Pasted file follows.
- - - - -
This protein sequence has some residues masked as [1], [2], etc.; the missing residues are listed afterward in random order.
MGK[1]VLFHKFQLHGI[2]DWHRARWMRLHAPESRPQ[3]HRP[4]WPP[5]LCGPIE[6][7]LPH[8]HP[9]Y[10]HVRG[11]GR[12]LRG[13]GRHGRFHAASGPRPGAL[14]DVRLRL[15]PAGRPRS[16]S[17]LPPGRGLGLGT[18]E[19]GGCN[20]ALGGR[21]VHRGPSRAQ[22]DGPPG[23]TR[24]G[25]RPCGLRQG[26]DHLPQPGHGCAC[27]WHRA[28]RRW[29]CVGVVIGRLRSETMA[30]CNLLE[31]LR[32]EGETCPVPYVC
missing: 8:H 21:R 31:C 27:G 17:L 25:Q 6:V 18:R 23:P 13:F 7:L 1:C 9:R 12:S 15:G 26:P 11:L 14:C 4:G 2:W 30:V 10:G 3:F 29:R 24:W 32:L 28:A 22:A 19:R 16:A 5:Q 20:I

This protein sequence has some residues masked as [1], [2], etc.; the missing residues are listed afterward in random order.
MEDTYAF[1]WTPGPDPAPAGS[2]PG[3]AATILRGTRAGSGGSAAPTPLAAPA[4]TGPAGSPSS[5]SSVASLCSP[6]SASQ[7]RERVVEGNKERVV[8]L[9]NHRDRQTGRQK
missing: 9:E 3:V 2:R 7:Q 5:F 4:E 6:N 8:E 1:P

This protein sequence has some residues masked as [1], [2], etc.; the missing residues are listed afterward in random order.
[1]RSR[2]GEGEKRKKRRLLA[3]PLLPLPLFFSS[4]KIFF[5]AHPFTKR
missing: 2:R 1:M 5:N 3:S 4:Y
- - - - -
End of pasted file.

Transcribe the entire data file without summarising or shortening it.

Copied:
This protein sequence has some residues masked as [1], [2], etc.; the missing residues are listed afterward in random order.
MGK[1]VLFHKFQLHGI[2]DWHRARWMRLHAPESRPQ[3]HRP[4]WPP[5]LCGPIE[6][7]LPH[8]HP[9]Y[10]HVRG[11]GR[12]LRG[13]GRHGRFHAASGPRPGAL[14]DVRLRL[15]PAGRPRS[16]S[17]LPPGRGLGLGT[18]E[19]GGCN[20]ALGGR[21]VHRGPSRAQ[22]DGPPG[23]TR[24]G[25]RPCGLRQG[26]DHLPQPGHGCAC[27]WHRA[28]RRW[29]CVGVVIGRLRSETMA[30]CNLLE[31]LR[32]EGETCPVPYVC
missing: 8:H 21:R 31:C 27:G 17:L 25:Q 6:V 18:R 23:P 13:F 7:L 1:C 9:R 12:S 15:G 26:P 11:L 14:C 4:G 2:W 30:V 10:G 3:F 29:R 24:W 32:L 28:A 22:A 19:R 16:A 5:Q 20:I

This protein sequence has some residues masked as [1], [2], etc.; the missing residues are listed afterward in random order.
MEDTYAF[1]WTPGPDPAPAGS[2]PG[3]AATILRGTRAGSGGSAAPTPLAAPA[4]TGPAGSPSS[5]SSVASLCSP[6]SASQ[7]RERVVEGNKERVV[8]L[9]NHRDRQTGRQK
missing: 9:E 3:V 2:R 7:Q 5:F 4:E 6:N 8:E 1:P

This protein sequence has some residues masked as [1], [2], etc.; the missing residues are listed afterward in random order.
[1]RSR[2]GEGEKRKKRRLLA[3]PLLPLPLFFSS[4]KIFF[5]AHPFTKR
missing: 2:R 1:M 5:N 3:S 4:Y